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Last Updated: Friday, 9 February 2007, 17:28 GMT
Failing CSA paid 25m in bonuses
A child
The CSA has been criticised by parents
Staff at the failed Child Support Agency were paid 25m in bonuses over five years, government figures reveal.

In 2006, when the government announced the CSA would be replaced, 4m was paid out in bonuses, it was revealed in a written Parliamentary answer.

The CSA is being abolished after failing to collect 3.5bn of child maintenance payments.

For the Tories, Philip Hammond said it would come as a shock to the 1.4m families using the CSA.

Mr Hammond, the shadow work and pensions secretary, said: "Families trapped in the CSA will rightly ask whether this money could have been put to better use in a system where 3.5bn debt remains uncollected and 250,000 cases languish on a backlog."

'Slap in the face'

Details of the bonuses were revealed in a written answer by Trade and Industry Secretary Alistair Darling.

It showed that, since 2001, bonuses totalled 25,661,000.

For the Lib Dems, David Laws MP said: "It is frankly ridiculous that while the CSA fails to collect over 3.5bn of unpaid maintenance, it sees fit to reward its employees with 25m worth of bonuses."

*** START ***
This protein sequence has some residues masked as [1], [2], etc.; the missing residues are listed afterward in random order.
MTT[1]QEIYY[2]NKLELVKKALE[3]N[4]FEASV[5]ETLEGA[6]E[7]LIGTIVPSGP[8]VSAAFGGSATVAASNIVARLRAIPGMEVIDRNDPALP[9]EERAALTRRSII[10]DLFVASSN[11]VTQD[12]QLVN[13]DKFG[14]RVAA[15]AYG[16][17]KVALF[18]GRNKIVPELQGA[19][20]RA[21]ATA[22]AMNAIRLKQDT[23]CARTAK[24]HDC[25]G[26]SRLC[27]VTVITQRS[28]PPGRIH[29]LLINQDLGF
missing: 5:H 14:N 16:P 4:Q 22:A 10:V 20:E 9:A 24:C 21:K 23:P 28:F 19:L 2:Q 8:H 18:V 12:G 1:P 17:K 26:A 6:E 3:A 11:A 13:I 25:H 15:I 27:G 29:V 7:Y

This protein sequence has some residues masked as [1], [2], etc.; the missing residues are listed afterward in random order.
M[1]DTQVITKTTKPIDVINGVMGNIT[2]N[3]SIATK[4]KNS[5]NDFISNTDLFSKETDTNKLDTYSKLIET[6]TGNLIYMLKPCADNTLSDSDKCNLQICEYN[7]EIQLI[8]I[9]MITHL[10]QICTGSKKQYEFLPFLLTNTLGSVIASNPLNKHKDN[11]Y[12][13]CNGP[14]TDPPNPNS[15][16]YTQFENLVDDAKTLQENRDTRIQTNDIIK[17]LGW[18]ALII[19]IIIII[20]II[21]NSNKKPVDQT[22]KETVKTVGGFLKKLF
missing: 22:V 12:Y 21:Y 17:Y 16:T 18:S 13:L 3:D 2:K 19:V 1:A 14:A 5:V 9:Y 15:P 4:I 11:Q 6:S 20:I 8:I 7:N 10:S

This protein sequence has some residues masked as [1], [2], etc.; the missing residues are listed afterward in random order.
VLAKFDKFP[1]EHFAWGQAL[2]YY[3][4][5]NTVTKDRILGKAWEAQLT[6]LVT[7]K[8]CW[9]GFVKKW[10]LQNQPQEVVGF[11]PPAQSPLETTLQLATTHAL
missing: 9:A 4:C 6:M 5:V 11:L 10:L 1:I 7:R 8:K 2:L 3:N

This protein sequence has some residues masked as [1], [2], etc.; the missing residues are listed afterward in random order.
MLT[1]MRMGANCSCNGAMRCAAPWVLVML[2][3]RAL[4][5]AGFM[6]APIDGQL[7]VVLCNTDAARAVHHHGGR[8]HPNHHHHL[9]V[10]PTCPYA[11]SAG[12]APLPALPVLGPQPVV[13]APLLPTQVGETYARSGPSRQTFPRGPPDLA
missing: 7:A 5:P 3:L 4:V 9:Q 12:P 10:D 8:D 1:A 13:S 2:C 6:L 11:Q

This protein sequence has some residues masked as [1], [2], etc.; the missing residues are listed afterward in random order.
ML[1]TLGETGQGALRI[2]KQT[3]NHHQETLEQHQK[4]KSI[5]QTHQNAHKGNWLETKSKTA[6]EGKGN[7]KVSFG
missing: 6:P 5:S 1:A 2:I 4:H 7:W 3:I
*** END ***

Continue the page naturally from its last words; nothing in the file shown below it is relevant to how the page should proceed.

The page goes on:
The CSA's well-documented problems stem from the design of the system introduced in 1993, but staff should not be punished for them
DWP spokeswoman

He added: "Finding out that employees have been given bonuses for their work at this time is a slap in the face for the tens of thousands of families living in poverty due to its incompetence."

But a spokeswoman for the Department for Work and Pensions said the bonus scheme had been agreed with the unions and rewarded individuals' hard work.

"CSA staff are of course eligible to be recognised in this way," she said.

"The CSA's well-documented problems stem from the design of the system introduced in 1993, but staff should not be punished for them."

Last year the government announced that the CSA would be axed, after years of criticism about issues from its failure to collect maintenance payments to accusations of snooping and unfair settlements.

The Child Support Bill aims to replace it with a smaller body and a simpler way of collecting child maintenance.

The Child Maintenance and Enforcement Commission will be able dock wages and withdraw the passports of absent parents.

But the Conservatives and Lib Dems accuse the government of delaying the move and say reform is needed now.

CSA steps up enforcement action
09 Dec 06 |  UK Politics
Child Support Agency to be axed
24 Jul 06 |  UK Politics
The troubled history of the CSA
18 Jan 06 |  UK Politics

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